This Quick Tip comes from something that happened at my critique group. I had answered an email about it earlier, but now I realize that others might benefit from the answer I gave both of them.
Just because you are in a dialogue scene doesn't mean you have to actually say it. Here's what I mean.
Let's take Jennifer. In the first two chapters of her story, we as the reader go on a date with her. It's awful. Then next day in Chapter 3, Jennifer has lunch with her best friend and gives her all the details over lunch. Here's where the tip comes in: As a reader, we just experienced the date. We don't need to have the entire thing rehashed for us. Unless you want to add a zinger or two to emphasize, don't bore the reader. Keep it in summary.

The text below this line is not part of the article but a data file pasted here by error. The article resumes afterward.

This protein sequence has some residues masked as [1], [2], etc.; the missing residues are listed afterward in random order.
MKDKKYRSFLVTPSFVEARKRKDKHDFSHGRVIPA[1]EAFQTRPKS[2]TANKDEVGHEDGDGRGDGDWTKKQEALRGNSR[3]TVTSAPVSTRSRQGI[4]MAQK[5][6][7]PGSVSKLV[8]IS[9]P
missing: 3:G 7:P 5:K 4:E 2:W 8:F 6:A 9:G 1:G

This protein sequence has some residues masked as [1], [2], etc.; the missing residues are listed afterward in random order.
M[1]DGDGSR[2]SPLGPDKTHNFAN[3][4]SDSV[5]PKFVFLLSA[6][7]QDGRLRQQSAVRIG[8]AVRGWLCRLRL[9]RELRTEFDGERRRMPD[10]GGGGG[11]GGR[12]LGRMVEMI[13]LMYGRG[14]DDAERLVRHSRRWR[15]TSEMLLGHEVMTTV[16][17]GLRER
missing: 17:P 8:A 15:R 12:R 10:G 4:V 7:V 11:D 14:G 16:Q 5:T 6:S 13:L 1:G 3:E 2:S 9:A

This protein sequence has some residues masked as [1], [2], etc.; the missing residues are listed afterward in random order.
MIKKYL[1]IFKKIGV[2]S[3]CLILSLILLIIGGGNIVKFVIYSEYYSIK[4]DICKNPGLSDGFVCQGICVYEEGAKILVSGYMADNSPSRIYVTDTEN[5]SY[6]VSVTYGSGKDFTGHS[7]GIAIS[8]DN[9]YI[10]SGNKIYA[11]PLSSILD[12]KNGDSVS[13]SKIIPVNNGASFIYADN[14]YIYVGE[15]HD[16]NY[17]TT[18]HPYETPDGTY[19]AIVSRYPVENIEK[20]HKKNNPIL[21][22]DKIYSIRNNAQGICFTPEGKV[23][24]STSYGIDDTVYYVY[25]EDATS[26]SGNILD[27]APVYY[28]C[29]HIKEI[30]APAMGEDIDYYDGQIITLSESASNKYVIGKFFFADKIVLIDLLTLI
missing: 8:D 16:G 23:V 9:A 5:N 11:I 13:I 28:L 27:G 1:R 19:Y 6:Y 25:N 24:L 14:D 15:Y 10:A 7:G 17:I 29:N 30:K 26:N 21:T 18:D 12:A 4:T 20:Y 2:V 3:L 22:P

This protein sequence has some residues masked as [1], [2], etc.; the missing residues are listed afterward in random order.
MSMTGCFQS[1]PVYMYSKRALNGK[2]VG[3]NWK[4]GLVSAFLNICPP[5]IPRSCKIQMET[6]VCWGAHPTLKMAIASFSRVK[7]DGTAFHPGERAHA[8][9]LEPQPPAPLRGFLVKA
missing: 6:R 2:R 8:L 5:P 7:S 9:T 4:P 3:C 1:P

"So Marc picked me up last night in his beat up truck. Then we went to the worst restaurant, La Shay. The food was sub par anyway, but to make matters worse, Marc put a cockroach in my food after I had eaten most of it so that the meal would be comped. Later, I had to buy the gas when we almost ran out. And then when he dropped me off he tried to kiss me." Jennifer shivered from the memory of Marc's duck lips and bad breath.
Now keep in mind, we just barely read all of this as it happened.
"Have a seat, because I have a doozy for you." Jennifer scooted into the booth and gave Amanda the grimy details of her date. She didn't leave out a thing from the cockroach comped meal, to the near miss kiss at the end. Jennifer shivered from the memory of Marc's duck lips and bad breath.
Amanda fell over laughing in the booth. "I can't believe he made you pay for gas. This one definitely goes in the record book."
In the second example, we aren't giving a factual recitation but more the after effects and the reaction. Hopefully, this will mean the reader doesn't get bored and start skimming over the parts they already know.
So that's your quick tip, unless it's new interesting info, put it in summary instead of giving the play by play